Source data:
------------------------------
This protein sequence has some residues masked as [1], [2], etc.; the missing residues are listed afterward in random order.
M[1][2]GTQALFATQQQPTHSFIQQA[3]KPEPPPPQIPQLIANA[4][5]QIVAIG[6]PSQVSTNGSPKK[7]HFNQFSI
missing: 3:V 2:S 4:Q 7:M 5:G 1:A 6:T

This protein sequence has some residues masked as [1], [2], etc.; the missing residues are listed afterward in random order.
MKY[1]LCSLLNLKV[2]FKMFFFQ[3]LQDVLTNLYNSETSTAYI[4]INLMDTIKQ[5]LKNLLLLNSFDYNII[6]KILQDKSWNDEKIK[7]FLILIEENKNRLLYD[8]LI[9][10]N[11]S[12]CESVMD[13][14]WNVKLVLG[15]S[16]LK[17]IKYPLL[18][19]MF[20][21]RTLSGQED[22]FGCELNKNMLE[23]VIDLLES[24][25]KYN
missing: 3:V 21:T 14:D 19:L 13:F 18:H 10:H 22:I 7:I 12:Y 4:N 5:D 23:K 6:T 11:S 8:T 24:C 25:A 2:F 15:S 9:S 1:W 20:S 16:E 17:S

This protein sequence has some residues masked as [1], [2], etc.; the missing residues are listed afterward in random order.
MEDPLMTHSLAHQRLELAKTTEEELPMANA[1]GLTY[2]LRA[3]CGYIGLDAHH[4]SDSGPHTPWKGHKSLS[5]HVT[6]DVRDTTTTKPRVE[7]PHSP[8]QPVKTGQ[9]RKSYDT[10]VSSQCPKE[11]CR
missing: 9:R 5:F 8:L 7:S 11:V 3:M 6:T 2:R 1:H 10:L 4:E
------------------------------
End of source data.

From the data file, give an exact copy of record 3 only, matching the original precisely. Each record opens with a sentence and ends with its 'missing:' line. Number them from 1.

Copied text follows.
This protein sequence has some residues masked as [1], [2], etc.; the missing residues are listed afterward in random order.
MEDPLMTHSLAHQRLELAKTTEEELPMANA[1]GLTY[2]LRA[3]CGYIGLDAHH[4]SDSGPHTPWKGHKSLS[5]HVT[6]DVRDTTTTKPRVE[7]PHSP[8]QPVKTGQ[9]RKSYDT[10]VSSQCPKE[11]CR
missing: 9:R 5:F 8:L 7:S 11:V 3:M 6:T 2:R 1:H 10:L 4:E